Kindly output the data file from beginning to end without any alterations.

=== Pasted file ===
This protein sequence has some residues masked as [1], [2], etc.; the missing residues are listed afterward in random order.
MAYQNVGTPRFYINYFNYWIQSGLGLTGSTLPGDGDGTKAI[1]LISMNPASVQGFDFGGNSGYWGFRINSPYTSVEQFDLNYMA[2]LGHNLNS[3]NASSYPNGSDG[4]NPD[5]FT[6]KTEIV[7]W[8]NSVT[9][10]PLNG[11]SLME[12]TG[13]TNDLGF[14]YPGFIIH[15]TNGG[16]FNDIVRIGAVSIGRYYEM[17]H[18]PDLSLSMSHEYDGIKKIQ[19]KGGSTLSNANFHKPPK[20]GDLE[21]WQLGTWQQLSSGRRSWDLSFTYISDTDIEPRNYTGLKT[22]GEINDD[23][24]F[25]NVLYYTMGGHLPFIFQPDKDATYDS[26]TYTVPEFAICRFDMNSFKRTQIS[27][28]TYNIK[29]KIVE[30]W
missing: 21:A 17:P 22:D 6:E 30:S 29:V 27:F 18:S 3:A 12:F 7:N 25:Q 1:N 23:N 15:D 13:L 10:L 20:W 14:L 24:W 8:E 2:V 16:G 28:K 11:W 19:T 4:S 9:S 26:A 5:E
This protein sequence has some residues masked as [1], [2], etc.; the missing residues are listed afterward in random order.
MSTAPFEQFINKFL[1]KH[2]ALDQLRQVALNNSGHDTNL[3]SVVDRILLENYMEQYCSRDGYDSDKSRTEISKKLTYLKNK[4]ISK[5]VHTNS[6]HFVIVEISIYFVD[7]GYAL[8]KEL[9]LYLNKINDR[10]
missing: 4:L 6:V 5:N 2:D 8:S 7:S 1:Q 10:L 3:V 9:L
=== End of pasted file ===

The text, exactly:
This protein sequence has some residues masked as [1], [2], etc.; the missing residues are listed afterward in random order.
MAYQNVGTPRFYINYFNYWIQSGLGLTGSTLPGDGDGTKAI[1]LISMNPASVQGFDFGGNSGYWGFRINSPYTSVEQFDLNYMA[2]LGHNLNS[3]NASSYPNGSDG[4]NPD[5]FT[6]KTEIV[7]W[8]NSVT[9][10]PLNG[11]SLME[12]TG[13]TNDLGF[14]YPGFIIH[15]TNGG[16]FNDIVRIGAVSIGRYYEM[17]H[18]PDLSLSMSHEYDGIKKIQ[19]KGGSTLSNANFHKPPK[20]GDLE[21]WQLGTWQQLSSGRRSWDLSFTYISDTDIEPRNYTGLKT[22]GEINDD[23][24]F[25]NVLYYTMGGHLPFIFQPDKDATYDS[26]TYTVPEFAICRFDMNSFKRTQIS[27][28]TYNIK[29]KIVE[30]W
missing: 21:A 17:P 22:D 6:E 30:S 29:V 27:F 18:S 3:A 12:F 7:N 25:Q 1:N 23:N 15:D 13:L 10:L 20:W 14:L 24:W 8:E 2:V 16:G 28:K 11:W 19:T 4:S 9:S 26:A 5:E
This protein sequence has some residues masked as [1], [2], etc.; the missing residues are listed afterward in random order.
MSTAPFEQFINKFL[1]KH[2]ALDQLRQVALNNSGHDTNL[3]SVVDRILLENYMEQYCSRDGYDSDKSRTEISKKLTYLKNK[4]ISK[5]VHTNS[6]HFVIVEISIYFVD[7]GYAL[8]KEL[9]LYLNKINDR[10]
missing: 4:L 6:V 5:N 2:D 8:S 7:S 1:Q 10:L 3:V 9:L